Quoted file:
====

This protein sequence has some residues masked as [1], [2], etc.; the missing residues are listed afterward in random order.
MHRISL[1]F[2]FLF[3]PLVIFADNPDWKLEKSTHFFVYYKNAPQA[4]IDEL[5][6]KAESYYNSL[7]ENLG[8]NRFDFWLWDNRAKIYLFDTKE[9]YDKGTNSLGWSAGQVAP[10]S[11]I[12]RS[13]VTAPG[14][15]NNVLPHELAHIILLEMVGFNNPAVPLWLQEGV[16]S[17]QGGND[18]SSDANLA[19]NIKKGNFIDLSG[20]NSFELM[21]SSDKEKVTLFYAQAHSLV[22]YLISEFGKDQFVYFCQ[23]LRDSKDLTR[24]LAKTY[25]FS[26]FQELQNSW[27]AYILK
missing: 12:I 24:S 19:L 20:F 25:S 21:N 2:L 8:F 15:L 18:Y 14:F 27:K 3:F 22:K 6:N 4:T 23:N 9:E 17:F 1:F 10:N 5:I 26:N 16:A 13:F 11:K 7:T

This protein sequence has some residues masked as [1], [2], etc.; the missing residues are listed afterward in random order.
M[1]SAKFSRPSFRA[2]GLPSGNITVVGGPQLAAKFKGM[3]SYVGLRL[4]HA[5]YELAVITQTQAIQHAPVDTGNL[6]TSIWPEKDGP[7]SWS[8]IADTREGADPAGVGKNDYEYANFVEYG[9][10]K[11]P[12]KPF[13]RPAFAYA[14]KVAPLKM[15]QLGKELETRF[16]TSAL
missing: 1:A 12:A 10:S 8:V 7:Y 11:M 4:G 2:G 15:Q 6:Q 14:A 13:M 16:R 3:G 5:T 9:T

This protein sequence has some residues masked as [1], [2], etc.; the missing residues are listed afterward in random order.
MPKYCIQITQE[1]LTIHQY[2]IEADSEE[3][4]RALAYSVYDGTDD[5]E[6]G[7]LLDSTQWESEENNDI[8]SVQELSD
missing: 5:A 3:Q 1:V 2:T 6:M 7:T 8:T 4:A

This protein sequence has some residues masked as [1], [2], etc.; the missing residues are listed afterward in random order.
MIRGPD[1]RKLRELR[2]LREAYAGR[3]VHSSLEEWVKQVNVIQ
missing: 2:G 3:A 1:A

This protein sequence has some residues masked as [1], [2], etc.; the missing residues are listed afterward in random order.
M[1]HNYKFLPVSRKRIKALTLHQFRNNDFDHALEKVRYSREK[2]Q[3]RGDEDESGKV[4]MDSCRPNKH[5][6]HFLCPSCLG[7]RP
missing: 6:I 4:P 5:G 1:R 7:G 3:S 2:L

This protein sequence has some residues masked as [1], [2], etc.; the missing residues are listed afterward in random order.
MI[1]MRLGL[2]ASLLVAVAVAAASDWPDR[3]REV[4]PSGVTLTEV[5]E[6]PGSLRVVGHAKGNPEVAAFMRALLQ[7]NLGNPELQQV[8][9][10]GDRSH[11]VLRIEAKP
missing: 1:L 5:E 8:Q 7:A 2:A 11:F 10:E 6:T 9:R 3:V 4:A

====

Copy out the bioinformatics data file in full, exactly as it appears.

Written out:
This protein sequence has some residues masked as [1], [2], etc.; the missing residues are listed afterward in random order.
MHRISL[1]F[2]FLF[3]PLVIFADNPDWKLEKSTHFFVYYKNAPQA[4]IDEL[5][6]KAESYYNSL[7]ENLG[8]NRFDFWLWDNRAKIYLFDTKE[9]YDKGTNSLGWSAGQVAP[10]S[11]I[12]RS[13]VTAPG[14][15]NNVLPHELAHIILLEMVGFNNPAVPLWLQEGV[16]S[17]QGGND[18]SSDANLA[19]NIKKGNFIDLSG[20]NSFELM[21]SSDKEKVTLFYAQAHSLV[22]YLISEFGKDQFVYFCQ[23]LRDSKDLTR[24]LAKTY[25]FS[26]FQELQNSW[27]AYILK
missing: 12:I 24:S 19:L 20:F 25:S 21:N 2:L 8:F 15:L 18:Y 14:F 27:K 3:F 22:K 6:N 4:T 23:N 9:E 17:F 1:F 10:N 5:I 26:N 16:A 13:F 11:K 7:T

This protein sequence has some residues masked as [1], [2], etc.; the missing residues are listed afterward in random order.
M[1]SAKFSRPSFRA[2]GLPSGNITVVGGPQLAAKFKGM[3]SYVGLRL[4]HA[5]YELAVITQTQAIQHAPVDTGNL[6]TSIWPEKDGP[7]SWS[8]IADTREGADPAGVGKNDYEYANFVEYG[9][10]K[11]P[12]KPF[13]RPAFAYA[14]KVAPLKM[15]QLGKELETRF[16]TSAL
missing: 1:A 12:A 10:S 8:V 7:Y 11:M 4:G 2:G 15:Q 6:Q 14:A 13:M 16:R 3:G 5:T 9:T

This protein sequence has some residues masked as [1], [2], etc.; the missing residues are listed afterward in random order.
MPKYCIQITQE[1]LTIHQY[2]IEADSEE[3][4]RALAYSVYDGTDD[5]E[6]G[7]LLDSTQWESEENNDI[8]SVQELSD
missing: 5:A 3:Q 1:V 2:T 6:M 7:T 8:T 4:A

This protein sequence has some residues masked as [1], [2], etc.; the missing residues are listed afterward in random order.
MIRGPD[1]RKLRELR[2]LREAYAGR[3]VHSSLEEWVKQVNVIQ
missing: 2:G 3:A 1:A

This protein sequence has some residues masked as [1], [2], etc.; the missing residues are listed afterward in random order.
M[1]HNYKFLPVSRKRIKALTLHQFRNNDFDHALEKVRYSREK[2]Q[3]RGDEDESGKV[4]MDSCRPNKH[5][6]HFLCPSCLG[7]RP
missing: 6:I 4:P 5:G 1:R 7:G 3:S 2:L

This protein sequence has some residues masked as [1], [2], etc.; the missing residues are listed afterward in random order.
MI[1]MRLGL[2]ASLLVAVAVAAASDWPDR[3]REV[4]PSGVTLTEV[5]E[6]PGSLRVVGHAKGNPEVAAFMRALLQ[7]NLGNPELQQV[8][9][10]GDRSH[11]VLRIEAKP
missing: 1:L 5:E 8:Q 7:A 2:A 11:F 10:E 6:T 9:R 3:V 4:A